President Obama and his Indian counterpart pledged Tuesday to cooperate on nuclear energy, but specialists say Indian liability laws have made progress virtually impossible and have rendered moot a landmark 2008 agreement between the two countries.
During his first trip to the U.S. since assuming power earlier this year, Indian Prime Minister Narendra Modi — who has made economic growth and attracting international investment the centerpieces of his new administration — expressed openness Tuesday to changing his nation’s liability laws, a prerequisite to U.S.-Indian cooperation on nuclear power moving forward.
The two nations struck a historic nuclear energy deal in 2008, one that was heralded at the time as a breakthrough in U.S.-Indian relations but also criticized as a de facto endorsement of India’s nuclear weapons capability. It allowed American companies for the first time to build reactors in India, a potential boon for firms looking to expand to emerging markets. It also lifted a ban on uranium imports for India.
In return, India agreed to allow international inspections of its nuclear facilities and vowed not to conduct future nuclear weapons tests.
While the agreement opened the door for U.S. nuclear suppliers to do business in India, there’s been virtually no progress over the past six years. Nuclear industry analysts say that’s due to India’s liability laws, which leave suppliers, rather than operators, accountable for damages resulting from accidents at nuclear facilities.
The laws were passed in 2010, before U.S. companies could make any real investments in India.
“The liability law had the impact of shutting U.S. companies out of the Indian market. It’s been a major stumbling block. There’s a lot of frustration in the U.S.,” said Lisa Curtis, a senior research fellow in the Asian Studies Center at the conservative Heritage Foundation.
Other specialists say the deal, in retrospect, is an embarrassment for the U.S.
Not only did the perceived benefits to American businesses not come to pass, but the agreement may have indirectly spurred Iranian and North Korean nuclear ambitions by signaling nations could refuse to sign international nuclear nonproliferation treaties and still receive the blessing of the U.S., specialists say.
“We totally embarrassed ourselves with that deal, and we have to kind of act like it didn’t happen the way it seemed to have happened. We convinced ourselves that this was worth sort of bending the rules with regard to nuclear trade and nonproliferation,” said Henry Sokolski, executive director of the Nonproliferation Policy Education Center.
Mr. Sokolski was among the critics who warned in 2008 that Indian liability laws would prevent the U.S. from reaping any benefits from the deal.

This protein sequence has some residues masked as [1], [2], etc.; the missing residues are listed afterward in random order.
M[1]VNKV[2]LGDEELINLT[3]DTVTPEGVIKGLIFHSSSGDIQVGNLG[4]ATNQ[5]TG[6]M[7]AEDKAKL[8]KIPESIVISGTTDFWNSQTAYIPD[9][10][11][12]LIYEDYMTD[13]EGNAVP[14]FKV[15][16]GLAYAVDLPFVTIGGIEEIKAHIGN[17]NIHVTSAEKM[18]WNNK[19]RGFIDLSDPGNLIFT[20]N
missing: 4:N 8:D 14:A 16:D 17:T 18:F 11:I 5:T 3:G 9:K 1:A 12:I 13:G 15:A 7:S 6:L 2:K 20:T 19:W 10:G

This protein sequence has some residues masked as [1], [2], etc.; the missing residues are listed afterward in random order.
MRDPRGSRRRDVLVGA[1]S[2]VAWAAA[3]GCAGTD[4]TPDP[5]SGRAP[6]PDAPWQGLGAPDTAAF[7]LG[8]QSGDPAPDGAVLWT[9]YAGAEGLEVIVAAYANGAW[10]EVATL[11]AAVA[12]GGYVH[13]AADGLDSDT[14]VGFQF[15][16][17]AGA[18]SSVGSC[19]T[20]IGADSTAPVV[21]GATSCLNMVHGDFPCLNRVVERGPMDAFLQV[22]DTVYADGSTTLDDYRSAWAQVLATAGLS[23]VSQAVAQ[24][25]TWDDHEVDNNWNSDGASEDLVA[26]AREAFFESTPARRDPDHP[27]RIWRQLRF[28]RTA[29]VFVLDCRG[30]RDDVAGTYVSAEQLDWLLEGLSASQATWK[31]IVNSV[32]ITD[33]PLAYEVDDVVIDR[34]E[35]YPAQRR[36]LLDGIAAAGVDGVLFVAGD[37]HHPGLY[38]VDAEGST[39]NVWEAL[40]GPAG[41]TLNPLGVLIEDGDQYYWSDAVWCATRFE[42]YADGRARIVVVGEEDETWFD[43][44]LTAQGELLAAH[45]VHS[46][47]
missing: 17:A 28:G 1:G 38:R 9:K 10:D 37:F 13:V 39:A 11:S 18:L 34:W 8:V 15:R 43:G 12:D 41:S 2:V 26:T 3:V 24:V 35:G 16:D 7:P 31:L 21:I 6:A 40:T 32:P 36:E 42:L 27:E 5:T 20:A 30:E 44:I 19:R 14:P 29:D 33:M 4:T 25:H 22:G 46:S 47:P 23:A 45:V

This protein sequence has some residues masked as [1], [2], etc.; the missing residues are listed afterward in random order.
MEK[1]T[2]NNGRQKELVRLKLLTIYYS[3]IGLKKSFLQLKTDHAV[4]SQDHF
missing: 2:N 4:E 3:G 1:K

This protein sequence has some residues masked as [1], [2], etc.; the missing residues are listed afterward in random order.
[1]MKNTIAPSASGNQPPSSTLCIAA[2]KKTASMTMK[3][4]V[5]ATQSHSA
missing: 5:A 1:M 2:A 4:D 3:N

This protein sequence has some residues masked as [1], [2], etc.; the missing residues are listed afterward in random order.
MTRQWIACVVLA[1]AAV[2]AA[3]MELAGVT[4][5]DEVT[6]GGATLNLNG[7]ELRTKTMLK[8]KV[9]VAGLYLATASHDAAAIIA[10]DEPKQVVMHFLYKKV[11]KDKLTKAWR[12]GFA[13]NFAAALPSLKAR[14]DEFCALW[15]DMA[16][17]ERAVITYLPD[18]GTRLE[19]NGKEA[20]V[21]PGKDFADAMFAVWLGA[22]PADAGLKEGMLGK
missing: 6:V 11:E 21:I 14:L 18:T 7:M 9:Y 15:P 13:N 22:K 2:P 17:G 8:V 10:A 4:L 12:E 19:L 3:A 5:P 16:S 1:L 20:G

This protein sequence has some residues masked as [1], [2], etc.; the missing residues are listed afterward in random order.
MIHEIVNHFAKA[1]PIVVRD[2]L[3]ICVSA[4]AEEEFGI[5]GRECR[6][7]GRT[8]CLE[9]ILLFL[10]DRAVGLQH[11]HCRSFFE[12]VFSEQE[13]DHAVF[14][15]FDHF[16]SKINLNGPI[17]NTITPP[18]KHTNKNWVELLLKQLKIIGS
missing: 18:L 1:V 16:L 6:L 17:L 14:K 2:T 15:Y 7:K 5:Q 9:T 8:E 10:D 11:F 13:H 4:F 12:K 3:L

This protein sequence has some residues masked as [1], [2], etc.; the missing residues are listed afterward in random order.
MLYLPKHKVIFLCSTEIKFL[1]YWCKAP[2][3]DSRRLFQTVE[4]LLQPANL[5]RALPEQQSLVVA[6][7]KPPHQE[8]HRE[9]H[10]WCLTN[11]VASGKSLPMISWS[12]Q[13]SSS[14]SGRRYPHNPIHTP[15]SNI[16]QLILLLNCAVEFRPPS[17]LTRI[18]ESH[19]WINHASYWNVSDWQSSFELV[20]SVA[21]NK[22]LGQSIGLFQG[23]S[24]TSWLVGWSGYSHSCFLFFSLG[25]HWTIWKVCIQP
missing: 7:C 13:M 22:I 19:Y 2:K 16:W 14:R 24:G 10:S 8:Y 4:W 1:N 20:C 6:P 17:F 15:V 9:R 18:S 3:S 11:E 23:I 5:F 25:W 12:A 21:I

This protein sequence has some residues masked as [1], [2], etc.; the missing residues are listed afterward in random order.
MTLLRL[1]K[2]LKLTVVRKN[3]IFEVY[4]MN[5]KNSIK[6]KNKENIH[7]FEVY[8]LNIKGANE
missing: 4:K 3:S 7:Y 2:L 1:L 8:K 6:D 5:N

“It turns out the Indians very much wanted to get out from underneath the sanctions that prevented them from importing uranium. And they got it,” he added.
Even though the agreement was signed before either man came into office, Mr. Obama and Mr. Modi appear willing to continue trying to make the deal work.
While the Indian liability laws were aimed at holding international suppliers accountable in the event of a tragedy, they may also be having an effect on Indian companies.
The Times of India reported last week that domestic nuclear suppliers are reluctant to launch new projects out of fear they’ll be held entirely financially responsible should something go wrong.
“The law is a deterrent for historical and committed domestic nuclear industry suppliers/manufacturers, but it also encourages unplanned/inexperienced but huge risk-appetite, fly-by-night suppliers to take part in contracts,” said Suhaan Mukerji, an adviser to Indian nuclear companies, as quoted by the Times of India.
In an address later in the day, Mr. Modi told the U.S.-India Business Council he was determined to push through his larger economic liberalization agenda and reduce the Indian bureaucracy’s heavy hand in the economy.
“It is not the government’s business to run a business,” Mr. Modi told the group. “There are people who are competent. Our job is as a facilitator to create new opportunities. Our job will be to do that.”
Urging U.S. businesses to step up investment and trade with India, the new prime minister promised to clear away rules and regulations that have restricted two-way trade as part of his “Make in India” policy, outlined in New Delhi last week.
“All of those useless laws that are there should be phased away,” Mr. Modi said.
• Mark Pace contributed to this report.